Planning a winter getaway to one of these central European destinations? Use this guide to discover what to look out for at some of this year’s most glorious Christmas markets – there’s so much more on offer than just the usual mulled wine and chestnuts.
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1. Prague, Czech Republic
Best for: bewitching backdrops and Insta-worthy snacks
A winter wonderland of charming squares, castles and bridges, Prague is undoubtedly the perfect place for a cosy break. Ever more enchanting under a layer of white snow, the beautiful Renaissance and Rococo facades of the Old Town Square frame the hustle and bustle of the city’s largest Christmas fair. Kids will be delighted with the animals in the Bethlehem stable, but for smaller crowds and traditional eats, walk to Republic Square.Savour the sizzle of a Pražská klobása spiced sausage and, weighed by the gram, ham hock Pražská Šunka comes aplenty. Plaited golden vanocka brioche is a Christmas pastry staple, but more on trend is the Slovakian trdelnik cake – strips of dough sprinkled with sugar and cinnamon and baked on revolving wooden poles. For stocking fillers and local Czech produce, make sure to check out Jiřák Farmers’ Market, which continues through December.
Must try: Svařák (mulled wine scented with lavender) and medovina (honey wine)
When: 30 November 2019-6 January 2020
2. Vienna, Austria
Best for: artisanal gifts and glorious grandeur
At the Christmas market outside Schönbrunn Palace, only the highest quality goods make the cut, with 80 Christmas booths bearing gifts fit for royalty. Known for its exceptional standards, visitors flock here to buy creations from wood carvers, ceramicists, glass blowers and candle makers, and its food doesn’t disappoint either. You’re in Austria now, meaning there are limitless options made from the noble potato; try it fried in Bauerngröstl; as dumplings with salted, smoked meat (Kartoffelknödel mit Geselchtem); or simply spiralled or baked.With shepherds on stilts ambling by, slurp back apple strudel punch (Apfelstrudel-punch) or lumumba (hot chocolate with a shot of rum) from a souvenir mug. Finish off with traditional Kaiserschmarrn, a sweet treat named after emperor Franz Joseph I who was particularly fond of the shredded pancake.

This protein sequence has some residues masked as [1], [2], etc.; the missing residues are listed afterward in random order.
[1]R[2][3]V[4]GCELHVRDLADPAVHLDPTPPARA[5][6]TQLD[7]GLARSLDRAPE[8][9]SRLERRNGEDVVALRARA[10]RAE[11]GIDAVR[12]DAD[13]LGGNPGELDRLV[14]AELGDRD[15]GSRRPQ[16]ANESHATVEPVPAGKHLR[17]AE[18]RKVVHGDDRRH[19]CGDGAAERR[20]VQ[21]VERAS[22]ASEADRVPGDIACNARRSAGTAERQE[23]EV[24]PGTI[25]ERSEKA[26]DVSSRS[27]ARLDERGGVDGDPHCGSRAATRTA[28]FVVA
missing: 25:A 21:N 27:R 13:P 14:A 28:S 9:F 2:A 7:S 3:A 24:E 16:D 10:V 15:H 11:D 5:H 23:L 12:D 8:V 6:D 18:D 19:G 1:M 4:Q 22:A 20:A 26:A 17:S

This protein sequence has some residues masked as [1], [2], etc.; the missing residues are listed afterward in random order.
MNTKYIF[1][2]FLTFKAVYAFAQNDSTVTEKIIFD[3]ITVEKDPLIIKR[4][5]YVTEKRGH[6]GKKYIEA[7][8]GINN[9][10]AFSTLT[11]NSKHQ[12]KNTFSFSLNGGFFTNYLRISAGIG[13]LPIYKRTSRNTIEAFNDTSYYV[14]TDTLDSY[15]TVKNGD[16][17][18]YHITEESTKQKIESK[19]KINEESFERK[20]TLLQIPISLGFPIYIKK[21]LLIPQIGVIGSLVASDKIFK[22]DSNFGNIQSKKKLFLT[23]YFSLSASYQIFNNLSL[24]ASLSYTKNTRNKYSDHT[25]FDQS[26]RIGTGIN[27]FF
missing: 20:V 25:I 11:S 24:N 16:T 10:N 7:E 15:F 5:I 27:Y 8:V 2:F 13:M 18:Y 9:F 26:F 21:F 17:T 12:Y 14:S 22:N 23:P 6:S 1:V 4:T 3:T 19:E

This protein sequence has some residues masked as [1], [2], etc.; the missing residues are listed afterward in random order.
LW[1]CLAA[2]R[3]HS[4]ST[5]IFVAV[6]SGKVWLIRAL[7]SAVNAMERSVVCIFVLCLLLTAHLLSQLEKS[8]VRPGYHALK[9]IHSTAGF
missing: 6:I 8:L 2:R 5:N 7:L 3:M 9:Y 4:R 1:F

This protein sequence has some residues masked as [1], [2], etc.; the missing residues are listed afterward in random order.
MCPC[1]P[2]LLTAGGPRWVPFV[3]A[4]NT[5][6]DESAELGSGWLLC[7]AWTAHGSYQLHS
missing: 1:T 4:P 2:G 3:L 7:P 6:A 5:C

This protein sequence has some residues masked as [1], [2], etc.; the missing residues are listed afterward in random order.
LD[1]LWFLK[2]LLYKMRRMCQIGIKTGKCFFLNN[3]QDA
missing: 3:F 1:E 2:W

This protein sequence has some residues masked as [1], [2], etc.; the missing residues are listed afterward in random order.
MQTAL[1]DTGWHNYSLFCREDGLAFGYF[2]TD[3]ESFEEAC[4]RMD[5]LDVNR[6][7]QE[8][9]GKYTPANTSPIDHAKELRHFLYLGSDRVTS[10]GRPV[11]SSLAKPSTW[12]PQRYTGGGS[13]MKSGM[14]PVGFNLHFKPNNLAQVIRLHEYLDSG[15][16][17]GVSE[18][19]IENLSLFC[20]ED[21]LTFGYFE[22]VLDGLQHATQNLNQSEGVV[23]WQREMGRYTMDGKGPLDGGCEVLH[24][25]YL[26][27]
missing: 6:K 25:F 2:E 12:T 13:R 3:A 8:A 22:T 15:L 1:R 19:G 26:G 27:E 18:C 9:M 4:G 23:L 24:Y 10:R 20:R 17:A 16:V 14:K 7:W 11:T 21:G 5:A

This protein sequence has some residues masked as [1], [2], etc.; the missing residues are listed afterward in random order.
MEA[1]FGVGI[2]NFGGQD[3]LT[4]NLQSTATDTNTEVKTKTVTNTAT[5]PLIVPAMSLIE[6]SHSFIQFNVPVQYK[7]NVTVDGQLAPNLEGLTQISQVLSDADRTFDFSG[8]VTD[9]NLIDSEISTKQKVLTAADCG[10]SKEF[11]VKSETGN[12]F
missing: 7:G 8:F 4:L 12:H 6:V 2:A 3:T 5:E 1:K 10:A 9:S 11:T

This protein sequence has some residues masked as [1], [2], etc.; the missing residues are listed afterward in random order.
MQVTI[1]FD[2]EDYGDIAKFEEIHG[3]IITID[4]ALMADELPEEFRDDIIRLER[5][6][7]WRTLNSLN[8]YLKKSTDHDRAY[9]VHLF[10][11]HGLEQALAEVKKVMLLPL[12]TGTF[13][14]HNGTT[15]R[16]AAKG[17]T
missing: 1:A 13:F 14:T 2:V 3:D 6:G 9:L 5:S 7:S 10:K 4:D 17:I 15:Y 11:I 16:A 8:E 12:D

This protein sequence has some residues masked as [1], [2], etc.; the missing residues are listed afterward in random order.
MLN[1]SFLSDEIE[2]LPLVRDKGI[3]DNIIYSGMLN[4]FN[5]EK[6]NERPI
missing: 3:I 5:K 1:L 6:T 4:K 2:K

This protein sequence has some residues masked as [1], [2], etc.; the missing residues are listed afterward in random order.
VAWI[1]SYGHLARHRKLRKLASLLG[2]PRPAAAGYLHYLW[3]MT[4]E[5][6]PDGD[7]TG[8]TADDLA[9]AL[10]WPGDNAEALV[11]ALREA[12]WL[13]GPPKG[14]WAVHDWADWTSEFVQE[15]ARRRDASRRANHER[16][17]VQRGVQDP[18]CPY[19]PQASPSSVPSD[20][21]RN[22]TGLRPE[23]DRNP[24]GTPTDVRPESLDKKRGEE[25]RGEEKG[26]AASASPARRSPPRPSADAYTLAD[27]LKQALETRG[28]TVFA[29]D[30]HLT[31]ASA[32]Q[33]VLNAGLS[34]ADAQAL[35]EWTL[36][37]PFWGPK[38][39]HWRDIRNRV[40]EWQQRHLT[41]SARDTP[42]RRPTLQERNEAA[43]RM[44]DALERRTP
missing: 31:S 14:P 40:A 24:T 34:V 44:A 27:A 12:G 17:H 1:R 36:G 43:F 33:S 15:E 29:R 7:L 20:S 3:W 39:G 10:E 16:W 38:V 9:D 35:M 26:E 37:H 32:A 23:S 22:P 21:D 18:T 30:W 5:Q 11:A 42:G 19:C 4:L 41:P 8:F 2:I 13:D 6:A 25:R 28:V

Must buy: Beechwood rolling pins with laser-cut designs for Christmas pastries from Claudia Lang, and organic plum ketchup from Annemarie and Georg Rohrbauer
When: 23 November-26 December 2019 (converts to a New Year’s market from 27 December 2019-5 January 2020)
3. Wrocław, Poland
Best for: fairytale charm and child-friendly fun
With rows of candy-coloured houses and decorations galore, Wroclaw’s market square may be one of the sweetest spots to spend Christmas. Wroclaw Town House gingerbread is a must-try – and mix Spanish churros, Hungarian kolacz and Turkish baklava into the equation, and you’re in for an eclectic choice of cuisine from all corners of Europe.Polish specialities include wholesome meat and cabbage bigos stew and oscypek, a smoked salty cheese made from sheep’s milk that’s grilled over a charcoal fire and served with lashings of cranberry sauce. Cosy up by the flame of an outdoor fireplace, or watch the whole affair unfold from one of the viewing platforms with an aromatic mulled cider in hand. This Christmas extravaganza is a wonderful occasion for the whole family, with fairy-tales such as Snow White and Little Red Riding Hood brought to life with magical visuals and soundscapes, and most importantly, a visit from Santa Claus and his reindeer friends.
Must try: Polish chimney cakes and shashlik meat kebabs
When: 22 November-31 December
4. Budapest, Hungary
Best for: vibrant visions and jovial jigs
Neoclassicism meets modern technicolour funk at Szt. István Square in Budapest, where you can ice skate in front of St. Stephen’s Basilica, lit up daily with light shows and digitally mapped 3D projections. Yearning for some Hungarian tradition? Tuck into lángos, a deep fried dough topped with soured cream, garlic butter and cheese, or get those twinkle toes in action with the Goncol Folk Dance Ensemble, known to surprise visitors in flashmob form.Warning, kakastöke pörkölt is not a dish for the faint hearted – made up of a juicy mix of onions, tomatoes, cottage cheese and, yes, rooster testicles. But with Hungarian bravado and a dash of pepper and dill, it’s sure to warm the cockles on a chilly night. End the affair with a beigli, a sweet walnut or poppy seed filled roll, and wander the cobbled paths to Vörösmarty Square, if still in need of more festive fodder.